I worked with Gunter Neuhold in the mid 1980's when he was principal conductor of the Teatro Regio in Parma.  He was an exceptionally good conductor both in the opera pit and the concert hall.  Well prepared, intelligent, clear (players do love a good clear conductor!) and collaborative.  It was no surprise when this set appeared to general acclaim.  The reality is there are many fine performers/conductors out there who are often at the least the equal if not significantly better than nominally star names.

Offline Mirror Image

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Re: Wagner One Ring to rule them all...
« Reply #911 on: February 15, 2020, 08:04:37 AM »
Here’s a question:

I already own this Solti Ring box set:



Is there any need to buy this reissue for the remastered sonics?



I’m an ‘occasional’ Wagnerian, but I do think highly of his music. Other Ring cycles I own: HvK and Janowski (on Sony).
“Works of art make rules; rules do not make works of art.” - Claude Debussy

Offline Biffo

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Re: Wagner One Ring to rule them all...
« Reply #912 on: February 15, 2020, 09:25:32 AM »
Here’s a question:

I already own this Solti Ring box set:



Is there any need to buy this reissue for the remastered sonics?



I’m an ‘occasional’ Wagnerian, but I do think highly of his music. Other Ring cycles I own: HvK and Janowski (on Sony).

I suppose it depends on the quality of your hi-fi, listening environment and ears. I personally wouldn't bother, especially as you are only an occasional Wagnerian.

Offline Mirror Image

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Re: Wagner One Ring to rule them all...
« Reply #913 on: February 15, 2020, 07:54:09 PM »
I suppose it depends on the quality of your hi-fi, listening environment and ears. I personally wouldn't bother, especially as you are only an occasional Wagnerian.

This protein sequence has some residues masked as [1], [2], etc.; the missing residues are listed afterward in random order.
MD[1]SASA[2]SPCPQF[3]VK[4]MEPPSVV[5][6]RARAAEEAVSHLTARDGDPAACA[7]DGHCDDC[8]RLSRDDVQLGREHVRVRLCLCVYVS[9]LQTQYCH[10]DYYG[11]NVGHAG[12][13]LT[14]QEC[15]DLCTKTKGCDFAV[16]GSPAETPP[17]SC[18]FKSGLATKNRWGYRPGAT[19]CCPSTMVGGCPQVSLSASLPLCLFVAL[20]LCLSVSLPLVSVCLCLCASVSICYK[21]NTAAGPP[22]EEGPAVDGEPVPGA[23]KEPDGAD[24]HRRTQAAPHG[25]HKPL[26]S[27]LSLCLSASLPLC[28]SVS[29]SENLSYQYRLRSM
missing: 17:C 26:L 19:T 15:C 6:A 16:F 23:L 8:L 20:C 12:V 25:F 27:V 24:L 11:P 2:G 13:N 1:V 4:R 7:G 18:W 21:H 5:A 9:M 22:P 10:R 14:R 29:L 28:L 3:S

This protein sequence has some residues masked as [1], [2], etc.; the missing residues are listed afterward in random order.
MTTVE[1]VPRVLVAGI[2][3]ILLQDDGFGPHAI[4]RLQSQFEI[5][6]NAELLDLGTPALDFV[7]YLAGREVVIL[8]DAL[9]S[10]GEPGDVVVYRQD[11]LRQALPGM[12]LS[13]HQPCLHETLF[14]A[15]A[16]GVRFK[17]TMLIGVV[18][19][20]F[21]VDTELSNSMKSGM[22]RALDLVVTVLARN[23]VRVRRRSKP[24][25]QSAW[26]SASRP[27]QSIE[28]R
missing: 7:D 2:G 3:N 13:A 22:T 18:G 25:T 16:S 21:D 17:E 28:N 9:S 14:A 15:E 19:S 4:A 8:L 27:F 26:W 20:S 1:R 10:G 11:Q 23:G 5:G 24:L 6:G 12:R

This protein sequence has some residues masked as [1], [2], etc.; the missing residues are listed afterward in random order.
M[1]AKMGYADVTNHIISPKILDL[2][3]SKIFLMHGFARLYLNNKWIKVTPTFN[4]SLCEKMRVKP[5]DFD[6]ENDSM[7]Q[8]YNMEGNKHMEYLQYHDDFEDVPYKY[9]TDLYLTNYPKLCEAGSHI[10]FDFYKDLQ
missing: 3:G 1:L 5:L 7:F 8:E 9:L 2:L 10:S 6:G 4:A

Yeah, you’re probably right. :)
“Works of art make rules; rules do not make works of art.” - Claude Debussy

Offline vers la flamme

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Re: Wagner One Ring to rule them all...
« Reply #914 on: February 16, 2020, 11:22:31 AM »
^I've actually been told to avoid the newest remaster in favor of the one you have. I think you're in good shape with what you've got. I'm considering getting a copy myself. I think Solti will ultimately be my choice, though Karajan is still a contender.

Offline Mirror Image

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Re: Wagner One Ring to rule them all...
« Reply #915 on: February 16, 2020, 08:15:09 PM »
^I've actually been told to avoid the newest remaster in favor of the one you have. I think you're in good shape with what you've got. I'm considering getting a copy myself. I think Solti will ultimately be my choice, though Karajan is still a contender.

Yeah and I also prefer the look of the old set, too. The presentation is also leaps and bounds better than this new reissue. Have you seen the packaging for the one I own?
« Last Edit: February 16, 2020, 08:24:40 PM by Mirror Image »
“Works of art make rules; rules do not make works of art.” - Claude Debussy

Offline Jo498

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Re: Wagner One Ring to rule them all...
« Reply #916 on: February 17, 2020, 12:04:54 AM »
I mentioned the 1997 issue in my "special sets" post a few days ago. I recall that before I bought it in the late 1990s a person who recommended it to me described the presentation and design as "Gesamtkunstwerk" ;) And this is true, so it is preferable.
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Offline AlberichUndHagen

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Re: Wagner One Ring to rule them all...
« Reply #917 on: February 17, 2020, 09:38:08 AM »
Definitely go with the 1997 version, John. It has better cover art as well!  :D

Offline Mirror Image

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Re: Wagner One Ring to rule them all...
« Reply #918 on: February 17, 2020, 11:56:47 AM »
Definitely go with the 1997 version, John. It has better cover art as well!  :D

Well, I already own the ’97 iteration of Solti’s Ring (as pictured above), I was just really wondering if the updated sonics in the new iteration were ‘worth it’ or not? But, I’ll take your endorsement as I made a good decision in deciding not to buy the newer edition and just sticking with the ’97 set.
“Works of art make rules; rules do not make works of art.” - Claude Debussy